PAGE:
Students who had studied one of my most memorable high school courses—AP European History—spent the day in the Metropolitan Museum of Art with our teacher, Mr. Jason Gelman.
AP European History is a class that includes, among other course material, the analyses and interpretations of various art forms (paintings, portraits, sculptures, interior designs) from time periods stretching from the Renaissance all the way through modern art. Visiting the Met was a trip that the entire class had looked forward to taking, even if it was a little later than expected.
Because the class consisted of merely fifteen students, it inevitably became a close-knit community. We had reviews that lasted for hours that were filled with Dunkin’ Donuts and discussions of the material, and we were always deliberating concepts and questions inside and outside of the classroom. Thus, when the trip finally came to fruition, everyone quickly signed up, regardless of the fact that we completed the course in the previous year.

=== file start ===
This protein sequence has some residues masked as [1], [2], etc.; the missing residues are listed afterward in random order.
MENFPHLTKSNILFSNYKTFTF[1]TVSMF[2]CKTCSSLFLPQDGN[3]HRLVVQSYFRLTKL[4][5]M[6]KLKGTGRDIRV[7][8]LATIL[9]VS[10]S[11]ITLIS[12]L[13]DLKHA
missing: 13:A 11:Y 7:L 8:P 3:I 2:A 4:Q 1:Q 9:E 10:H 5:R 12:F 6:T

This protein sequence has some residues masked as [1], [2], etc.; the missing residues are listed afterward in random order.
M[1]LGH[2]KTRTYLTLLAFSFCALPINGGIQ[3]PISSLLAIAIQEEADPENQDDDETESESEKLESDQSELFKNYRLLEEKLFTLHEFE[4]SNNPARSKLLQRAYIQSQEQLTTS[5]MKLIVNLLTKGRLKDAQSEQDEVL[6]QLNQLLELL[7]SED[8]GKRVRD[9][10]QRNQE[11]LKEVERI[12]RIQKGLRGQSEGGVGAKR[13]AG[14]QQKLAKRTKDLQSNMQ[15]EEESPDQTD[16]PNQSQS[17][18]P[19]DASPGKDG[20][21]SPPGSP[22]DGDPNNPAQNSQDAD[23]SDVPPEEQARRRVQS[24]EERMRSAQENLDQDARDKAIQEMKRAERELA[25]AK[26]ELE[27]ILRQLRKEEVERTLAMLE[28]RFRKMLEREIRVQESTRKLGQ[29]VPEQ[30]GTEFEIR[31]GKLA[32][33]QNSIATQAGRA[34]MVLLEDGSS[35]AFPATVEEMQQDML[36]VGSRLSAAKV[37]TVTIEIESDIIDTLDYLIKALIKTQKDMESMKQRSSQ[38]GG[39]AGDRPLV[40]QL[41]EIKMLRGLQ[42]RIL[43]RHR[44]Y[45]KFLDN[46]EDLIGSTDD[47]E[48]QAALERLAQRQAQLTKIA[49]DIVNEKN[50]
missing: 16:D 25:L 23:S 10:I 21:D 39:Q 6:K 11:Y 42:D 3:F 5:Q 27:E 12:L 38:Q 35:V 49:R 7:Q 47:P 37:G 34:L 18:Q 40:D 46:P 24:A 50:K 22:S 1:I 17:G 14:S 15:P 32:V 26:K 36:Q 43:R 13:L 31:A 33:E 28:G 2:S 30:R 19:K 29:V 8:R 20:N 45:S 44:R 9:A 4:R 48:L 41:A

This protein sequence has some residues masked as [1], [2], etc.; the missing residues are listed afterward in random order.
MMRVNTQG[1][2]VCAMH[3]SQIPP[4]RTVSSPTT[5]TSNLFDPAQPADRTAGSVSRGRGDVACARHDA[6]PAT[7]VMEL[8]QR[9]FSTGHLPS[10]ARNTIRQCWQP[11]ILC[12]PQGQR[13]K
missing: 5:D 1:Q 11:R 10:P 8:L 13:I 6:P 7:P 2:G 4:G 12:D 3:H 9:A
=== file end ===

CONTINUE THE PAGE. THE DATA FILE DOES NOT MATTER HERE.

The day began at 10:45 am on February 14 when the students met at the Cedarhurst train station to ultimately connect with Mr. Gelman at the museum. We began our tour at 12:00 pm and did not leave until 3:30 pm. There was just so much to examine and imbibe! Although for the majority of our stay we had free rein to inspect whatever we desired, there were points when we gathered to discuss some prominent pieces by artists about whom we had learned in great detail, such as Van Gough. For the remainder of the time that we were exploring the magnificent art-permeated rooms, we messaged one another about rooms that would be worthwhile to visit.
My friends and I took particular interest in the representation of the palace of Louis XIV, who was an absolute monarch during France’s Classical Age. The palace of Versailles was well regarded as one of the most imposing and awe-inspiring buildings in Europe. At the Met, there was a circular room, reflecting the symmetry of the palace gardens that gave a panoramic view of the palace and really caused the visitor to feel like he/she was in France.
After perusing the multitude of Medieval, Dutch, Impressionist, and contemporary art pieces, the class regrouped in the lobby and talked about some highlights of the experience.
We then walked to a nearby Italian restaurant called Va Bene where we indulged in pastas, pizzas, fish, art reviews, and even some politics.
The trip was unanimously enjoyed and we look forward to possibly visiting the Museum of Modern Art some time in the near future.
Thank you to Mr. Gelman for leading us on such an invaluable and engaging day.